A Turn for the Worse. A Turn in the South by V.S. Naipaul. (Alfred A. Knopf, 1989. 307 pages. $18.95.). Library Service in Black & White; Some Personal Recollections, 1921-1980 by Annie L. McPheeters. (The Scarecrow Press Metuchen, N.J., 1988. xvi. 152 pages. $22.50.)

A Turn for the Worse. A Turn in the South by V.S. Naipaul. (Alfred A. Knopf, 1989. 307 pages. $18.95.). Library Service in Black & White; Some Personal Recollections, 1921-1980 by Annie L. McPheeters. (The Scarecrow Press Metuchen, N.J., 1988. xvi. 152 pages. $22.50.)

By Leslie Dunbar

Vol. 11, No. 3, 1989, pp. 13-14

A Turn in the South is, the author says, a travel book– “travel on a theme”–, which is, I suppose, his way of saying that it is an interpretation of the present-day South gained from visiting some of its parts. What he finds is a South “of order and faith, and music and melancholy”; or, as he writes in a full-blown passage, which testifies to a sort of epiphany: “Music and community, and tears and faith; I felt that I had been taken, through country music, to an understanding of a whole distinctive culture, something I had never imagined existing in the United States.”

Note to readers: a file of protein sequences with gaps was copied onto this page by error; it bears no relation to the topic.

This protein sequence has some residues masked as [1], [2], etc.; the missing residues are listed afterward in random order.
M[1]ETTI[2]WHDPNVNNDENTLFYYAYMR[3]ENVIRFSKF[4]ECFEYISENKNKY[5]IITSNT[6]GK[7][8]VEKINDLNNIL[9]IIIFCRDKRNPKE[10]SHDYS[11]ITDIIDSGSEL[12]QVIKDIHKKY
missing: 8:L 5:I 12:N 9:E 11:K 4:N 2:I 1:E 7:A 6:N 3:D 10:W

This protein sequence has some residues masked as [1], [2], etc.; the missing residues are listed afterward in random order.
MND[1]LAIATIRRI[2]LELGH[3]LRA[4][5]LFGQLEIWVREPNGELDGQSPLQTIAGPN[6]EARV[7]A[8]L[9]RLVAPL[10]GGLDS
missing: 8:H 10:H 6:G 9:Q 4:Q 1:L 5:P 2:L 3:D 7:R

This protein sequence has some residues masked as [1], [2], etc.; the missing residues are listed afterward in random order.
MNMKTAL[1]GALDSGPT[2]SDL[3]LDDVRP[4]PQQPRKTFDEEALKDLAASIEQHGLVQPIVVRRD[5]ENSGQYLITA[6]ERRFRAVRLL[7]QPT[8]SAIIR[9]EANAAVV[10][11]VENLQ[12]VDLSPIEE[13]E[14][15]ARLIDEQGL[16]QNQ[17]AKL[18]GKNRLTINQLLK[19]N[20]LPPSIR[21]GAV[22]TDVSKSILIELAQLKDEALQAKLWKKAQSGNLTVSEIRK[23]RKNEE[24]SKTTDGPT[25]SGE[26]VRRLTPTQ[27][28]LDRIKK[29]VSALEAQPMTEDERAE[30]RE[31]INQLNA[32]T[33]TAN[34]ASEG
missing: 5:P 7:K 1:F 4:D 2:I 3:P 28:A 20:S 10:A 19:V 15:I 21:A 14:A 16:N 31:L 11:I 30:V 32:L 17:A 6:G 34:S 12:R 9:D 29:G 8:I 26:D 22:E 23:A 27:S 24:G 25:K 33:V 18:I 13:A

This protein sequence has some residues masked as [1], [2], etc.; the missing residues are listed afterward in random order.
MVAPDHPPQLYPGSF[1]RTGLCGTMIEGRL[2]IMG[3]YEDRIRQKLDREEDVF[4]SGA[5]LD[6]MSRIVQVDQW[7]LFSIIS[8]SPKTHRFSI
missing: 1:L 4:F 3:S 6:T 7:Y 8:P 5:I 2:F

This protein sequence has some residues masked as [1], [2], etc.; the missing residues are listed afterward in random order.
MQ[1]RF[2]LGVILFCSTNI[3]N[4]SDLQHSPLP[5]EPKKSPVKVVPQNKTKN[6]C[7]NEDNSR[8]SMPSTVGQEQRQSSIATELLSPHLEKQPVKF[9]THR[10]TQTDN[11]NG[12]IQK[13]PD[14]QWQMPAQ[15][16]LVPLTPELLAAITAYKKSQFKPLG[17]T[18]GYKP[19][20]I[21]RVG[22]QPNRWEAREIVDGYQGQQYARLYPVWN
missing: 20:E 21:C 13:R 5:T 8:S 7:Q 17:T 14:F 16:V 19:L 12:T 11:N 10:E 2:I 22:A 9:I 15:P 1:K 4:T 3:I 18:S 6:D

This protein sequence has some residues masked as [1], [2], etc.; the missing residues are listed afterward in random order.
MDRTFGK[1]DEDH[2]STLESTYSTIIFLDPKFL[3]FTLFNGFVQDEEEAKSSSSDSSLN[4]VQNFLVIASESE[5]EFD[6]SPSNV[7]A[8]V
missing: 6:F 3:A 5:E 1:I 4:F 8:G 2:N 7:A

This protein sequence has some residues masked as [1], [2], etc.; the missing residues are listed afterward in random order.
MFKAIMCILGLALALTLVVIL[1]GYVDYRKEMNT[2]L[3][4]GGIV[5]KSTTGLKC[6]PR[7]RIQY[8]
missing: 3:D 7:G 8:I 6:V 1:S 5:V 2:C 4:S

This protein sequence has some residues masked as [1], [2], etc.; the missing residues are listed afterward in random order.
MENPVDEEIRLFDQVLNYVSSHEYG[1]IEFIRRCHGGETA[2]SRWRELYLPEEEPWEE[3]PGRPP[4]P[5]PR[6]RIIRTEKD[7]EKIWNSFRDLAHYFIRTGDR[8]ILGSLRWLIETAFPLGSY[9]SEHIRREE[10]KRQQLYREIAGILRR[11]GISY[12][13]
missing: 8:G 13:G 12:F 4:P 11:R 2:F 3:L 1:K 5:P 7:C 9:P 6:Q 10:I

In the wondrous process by which our cultural clergy, the New York City and New England cloisters, certify works of art and literature as agreeable and acceptable to it, this book has been granted “importance.” It has none in itself. It has a lot, in the evidence it pressed on us regarding the standards of our cultural tastemakers. The New Yorker magazine ran three lengthy portions; once upon a time, the New Yorker had Calvin Trillin roving now and then the South, as good a stylist, to say the least, as Naipaul and one who, besides, knew what to look for and what and whom to believe.

But it was the New York Review of Books which sealed the book’s “meaning,” by choosing the pages which describe “rednecks” for its December 22, 1988 issue. The review which the NYRB subsequently gave the whole book was captioned “The Reddening of America”; the reviewer called the “redneck” piece “a miniature masterpiece.” Naipaul praised it himself, calling it “full and beautiful and lyrical.” “Rednecks” in this treatment are practically synonymous with all low-income Southern whites–and with the yearnings of many who are better off as well; they are depicted as something above junkyard dogs, but not far above. No other discrete minority (as in Naipaul’s understanding they are one) would be so dishonored and lampooned in the pages of the NYRB, nor, for that matter, in a book published by Alfred A. Knopf. It is always interesting to observe what racism and overt prejudice are admissible in polite society. These days, the white Southern working class is fair game.